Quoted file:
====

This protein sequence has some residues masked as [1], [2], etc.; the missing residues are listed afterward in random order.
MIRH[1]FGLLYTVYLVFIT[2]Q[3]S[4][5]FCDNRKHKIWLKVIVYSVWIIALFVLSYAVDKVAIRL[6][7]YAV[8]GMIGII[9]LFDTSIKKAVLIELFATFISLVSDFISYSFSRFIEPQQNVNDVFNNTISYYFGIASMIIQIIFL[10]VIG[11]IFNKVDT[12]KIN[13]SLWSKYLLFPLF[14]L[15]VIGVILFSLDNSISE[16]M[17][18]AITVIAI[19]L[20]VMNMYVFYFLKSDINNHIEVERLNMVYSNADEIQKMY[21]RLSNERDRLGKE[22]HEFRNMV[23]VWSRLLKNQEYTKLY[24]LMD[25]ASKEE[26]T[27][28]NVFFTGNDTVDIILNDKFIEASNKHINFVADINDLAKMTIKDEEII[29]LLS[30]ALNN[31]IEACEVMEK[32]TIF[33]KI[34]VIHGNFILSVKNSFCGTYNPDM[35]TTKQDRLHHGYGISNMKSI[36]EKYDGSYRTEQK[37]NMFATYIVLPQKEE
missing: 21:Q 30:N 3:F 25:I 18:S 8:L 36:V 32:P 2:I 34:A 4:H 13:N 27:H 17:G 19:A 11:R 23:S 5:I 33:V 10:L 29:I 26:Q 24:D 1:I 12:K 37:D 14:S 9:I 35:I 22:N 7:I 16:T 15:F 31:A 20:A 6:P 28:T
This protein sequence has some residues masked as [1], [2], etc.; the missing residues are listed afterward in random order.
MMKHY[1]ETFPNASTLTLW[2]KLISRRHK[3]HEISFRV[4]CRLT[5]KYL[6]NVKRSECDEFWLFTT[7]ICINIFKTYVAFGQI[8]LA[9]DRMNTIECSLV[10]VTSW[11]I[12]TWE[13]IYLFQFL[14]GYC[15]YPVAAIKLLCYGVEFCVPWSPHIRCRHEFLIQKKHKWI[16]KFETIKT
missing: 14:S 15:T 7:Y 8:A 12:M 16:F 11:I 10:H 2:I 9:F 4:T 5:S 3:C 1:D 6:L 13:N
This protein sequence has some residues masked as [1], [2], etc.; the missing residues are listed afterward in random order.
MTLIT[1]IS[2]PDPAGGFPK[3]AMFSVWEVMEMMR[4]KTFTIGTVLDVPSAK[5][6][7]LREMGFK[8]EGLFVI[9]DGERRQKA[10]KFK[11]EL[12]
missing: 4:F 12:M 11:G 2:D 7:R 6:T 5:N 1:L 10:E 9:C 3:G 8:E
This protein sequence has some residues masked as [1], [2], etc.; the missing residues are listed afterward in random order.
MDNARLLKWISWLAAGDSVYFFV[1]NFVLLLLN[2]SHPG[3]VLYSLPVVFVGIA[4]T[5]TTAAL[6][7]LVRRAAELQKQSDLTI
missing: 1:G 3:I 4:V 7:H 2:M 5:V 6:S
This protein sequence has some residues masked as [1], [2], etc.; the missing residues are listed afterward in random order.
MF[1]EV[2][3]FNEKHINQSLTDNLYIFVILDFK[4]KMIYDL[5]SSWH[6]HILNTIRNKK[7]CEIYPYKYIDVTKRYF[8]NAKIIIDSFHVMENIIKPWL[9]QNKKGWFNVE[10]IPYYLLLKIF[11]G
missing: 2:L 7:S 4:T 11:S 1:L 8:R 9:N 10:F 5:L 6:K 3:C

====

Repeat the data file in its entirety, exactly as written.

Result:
This protein sequence has some residues masked as [1], [2], etc.; the missing residues are listed afterward in random order.
MIRH[1]FGLLYTVYLVFIT[2]Q[3]S[4][5]FCDNRKHKIWLKVIVYSVWIIALFVLSYAVDKVAIRL[6][7]YAV[8]GMIGII[9]LFDTSIKKAVLIELFATFISLVSDFISYSFSRFIEPQQNVNDVFNNTISYYFGIASMIIQIIFL[10]VIG[11]IFNKVDT[12]KIN[13]SLWSKYLLFPLF[14]L[15]VIGVILFSLDNSISE[16]M[17][18]AITVIAI[19]L[20]VMNMYVFYFLKSDINNHIEVERLNMVYSNADEIQKMY[21]RLSNERDRLGKE[22]HEFRNMV[23]VWSRLLKNQEYTKLY[24]LMD[25]ASKEE[26]T[27][28]NVFFTGNDTVDIILNDKFIEASNKHINFVADINDLAKMTIKDEEII[29]LLS[30]ALNN[31]IEACEVMEK[32]TIF[33]KI[34]VIHGNFILSVKNSFCGTYNPDM[35]TTKQDRLHHGYGISNMKSI[36]EKYDGSYRTEQK[37]NMFATYIVLPQKEE
missing: 21:Q 30:N 3:F 25:I 18:S 8:L 36:V 32:P 2:I 34:A 4:H 13:N 27:H 17:G 19:A 11:R 23:S 5:I 33:V 10:L 29:I 26:Q 24:D 1:I 12:K 37:D 14:S 9:I 35:I 22:N 7:I 16:T 15:F 31:A 20:A 6:P 28:T
This protein sequence has some residues masked as [1], [2], etc.; the missing residues are listed afterward in random order.
MMKHY[1]ETFPNASTLTLW[2]KLISRRHK[3]HEISFRV[4]CRLT[5]KYL[6]NVKRSECDEFWLFTT[7]ICINIFKTYVAFGQI[8]LA[9]DRMNTIECSLV[10]VTSW[11]I[12]TWE[13]IYLFQFL[14]GYC[15]YPVAAIKLLCYGVEFCVPWSPHIRCRHEFLIQKKHKWI[16]KFETIKT
missing: 14:S 15:T 7:Y 8:A 12:M 16:F 11:I 10:H 2:I 9:F 4:T 5:S 3:C 1:D 6:L 13:N
This protein sequence has some residues masked as [1], [2], etc.; the missing residues are listed afterward in random order.
MTLIT[1]IS[2]PDPAGGFPK[3]AMFSVWEVMEMMR[4]KTFTIGTVLDVPSAK[5][6][7]LREMGFK[8]EGLFVI[9]DGERRQKA[10]KFK[11]EL[12]
missing: 4:F 12:M 11:G 2:D 7:R 6:T 5:N 1:L 10:E 9:C 3:G 8:E
This protein sequence has some residues masked as [1], [2], etc.; the missing residues are listed afterward in random order.
MDNARLLKWISWLAAGDSVYFFV[1]NFVLLLLN[2]SHPG[3]VLYSLPVVFVGIA[4]T[5]TTAAL[6][7]LVRRAAELQKQSDLTI
missing: 1:G 3:I 4:V 7:H 2:M 5:V 6:S
This protein sequence has some residues masked as [1], [2], etc.; the missing residues are listed afterward in random order.
MF[1]EV[2][3]FNEKHINQSLTDNLYIFVILDFK[4]KMIYDL[5]SSWH[6]HILNTIRNKK[7]CEIYPYKYIDVTKRYF[8]NAKIIIDSFHVMENIIKPWL[9]QNKKGWFNVE[10]IPYYLLLKIF[11]G
missing: 2:L 7:S 4:T 11:S 1:L 8:R 9:N 10:F 5:L 6:K 3:C